I was glad I did, as the second ride was just after some apocalyptic rain. Most trails up on the moors had turned into rivers, and further down they were covered in slippery wet mud. One trail in particular has a small wall ride out of a corner, quickly followed by a small hip with a flat landing. On most tyres, popping off either of those in the rain means you’ll land then skate sideways across the trail; these being plus tyres I expected no less. Imagine my delight as they landed, bit the mud, immediately found a line and carved the bend. Same on the next landing, and every one after that. I suspect some of that was the weight of the landing pushing down to something firmer, but these are very confidence inspiring tyres.
They’re the first plus tyres I’ve liked. They’re not infallible; if you panic brake in mud you’ll still wash the front out, but the DHR II in particular is a decent mud tyre – something I never expected to say about a 2.8in wide tyre! They can still fishtail a bit in the mud, but it’s easy to control and bring back.
Despite the narrow rims giving them a somewhat rounded profiles, I’ve not had any problems leaning them over. Minion side knobs are trusted by many riders, and have made their way onto plenty of Maxxis’ range with good reason. The assumption I had on getting hold of these was that they’d be summer fun tyres for a hardtail, but like most plus tyres not worth it for winter mud. This ride made me re-evaluate that, and for the past four months I’ve mostly been picking the Morf up as soon as it rains.
Where these tyres really shine is on descents, particularly steep and rocky ones. That’s not just because of the grip they have, but also the mass. While rotating mass generates more gyroscopic force and is harder to accelerate and muscle about, it also makes it harder for any obstacles to sap momentum head on. These tyres eat choppy sections of trail for breakfast. If I were taking a hardtail somewhere with uplift, they would absolutely be my first choice for razzing over braking bumps.
At such high volumes and low PSI, they’re exceptionally plush, though one side effect of that (and most plus tyres I’ve tried) is slightly vague line choices. Often, I’d look down at the front tyre and find it was a few centimetres off where I expected it to be, which wasn’t ever catastrophic but did make it slightly more difficult to, for instance, ride edges or grassy spines between water filled ruts.
They’re really not suited to deft subtlety, and are more for ploughing over and off things. Once you get them up to speed on a descent, it feels like cheating, as if you’ve got a rocket engine strapped to your bike. They make it so easy to carry speed, and I had so much confidence in their grip, that occasionally I was catching up and nipping at the heels of faster friends I normally wouldn’t.
Of course, those friends also dropped me easily on every climb, and as I already mentioned, if you’ve been at the tequila the night before you’ll feel and resent every gram these add to your bike. On technical, low speed climbs, the low pressure and large contact patches do give a lot of traction, though anything you get hung up on can also stop them very abruptly. The weight also means that under those circumstances, they’re that little bit harder to get turning again. If you did high mileage technical riding on these, they’d be exhausting.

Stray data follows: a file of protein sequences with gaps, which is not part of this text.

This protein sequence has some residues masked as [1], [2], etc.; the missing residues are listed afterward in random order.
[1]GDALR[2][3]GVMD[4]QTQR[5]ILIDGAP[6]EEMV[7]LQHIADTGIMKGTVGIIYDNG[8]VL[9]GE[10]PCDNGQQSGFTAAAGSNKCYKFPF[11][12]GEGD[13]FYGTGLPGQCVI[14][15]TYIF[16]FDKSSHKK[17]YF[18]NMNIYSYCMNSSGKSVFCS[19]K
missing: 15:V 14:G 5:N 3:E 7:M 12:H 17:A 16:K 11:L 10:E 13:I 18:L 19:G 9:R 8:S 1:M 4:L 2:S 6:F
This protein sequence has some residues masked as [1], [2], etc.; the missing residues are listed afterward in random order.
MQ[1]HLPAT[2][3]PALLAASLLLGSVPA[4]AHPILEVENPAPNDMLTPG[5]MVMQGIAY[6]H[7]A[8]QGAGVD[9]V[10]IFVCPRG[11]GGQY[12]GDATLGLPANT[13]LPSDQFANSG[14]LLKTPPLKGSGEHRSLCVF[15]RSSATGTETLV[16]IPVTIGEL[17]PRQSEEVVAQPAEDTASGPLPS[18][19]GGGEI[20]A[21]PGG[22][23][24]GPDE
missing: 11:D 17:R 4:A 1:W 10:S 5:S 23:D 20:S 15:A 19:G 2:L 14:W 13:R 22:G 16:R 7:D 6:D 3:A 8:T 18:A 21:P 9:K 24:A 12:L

I’m not an XC rider though, and I’m not fussed about faster climbing. I chug up steep hills slowly then hoon down them as fast as I can for fun, and it feels like that’s what these tyres are for. They’re hooligan rubber and they absolutely excel at it.
One last thing about the ride: because they’re enormous, in wet weather you’re going to end up absolutely plastered in filth, head to foot. Even with one of those little fork brace fenders on, the front will fling enough stuff up that plenty still heads directly for your face, and combined with skinny steel frame tubes, it only gets worse. You have to make your peace with muck to run these tyres.
Maxxis 26+ tyres were not quite what I expected. I thought they’d be for playing out in dry weather when there’s plenty of traction, but they have so much innate traction (and drag) that I’ve ended up using the 26+ Morf specifically as a wet weather bike. Unlike most years, as autumn’s leafy grip strangles summer, I find myself a little less resentful of the turn in the weather.
The DHR II has a great all-round tread pattern, and I’d happily run a pair in plus size. I’m tempted to snip some tread blocks down on the DHF, for better mud shedding and maybe to make it a faster rolling back tyre, but I’m not sure I will. As long as the front stays planted, I’ve never been one to mind a slippery back end.
The darkest moment of this test was, after an exhausting muddy climb that made me deeply regret not taking a lighter bike out, hitting a descent and immediately going over the bars. I spent a full minute lying still, face down in the rain, tangled up with the bike and a hangover, thinking “Why did I mix wheat beer and spirits?”. Even then, it never crossed my mind to take the plus tyres off. They’re too much fun for the stuff I like the most.
I’m not going to sell my 27.5in wheels just yet, but these tyres have been a lot of fun to ride. If you like to thunder down things rather than finesse them, and want a playful but heavy option for the 27.5in bike in your life, 26+ might be a good shout.
Note: We’ll be getting in a specific 26+ wheelset soon for testing to see how the 2.8in Maxxis tyres feel when mounted to a properly wide rim. Stay tuned for updates.
|Product:||Minion DHF 26x2.8in & Minion DHR II 26x2.8in|
|Tested:||by David Hayward for 3 months|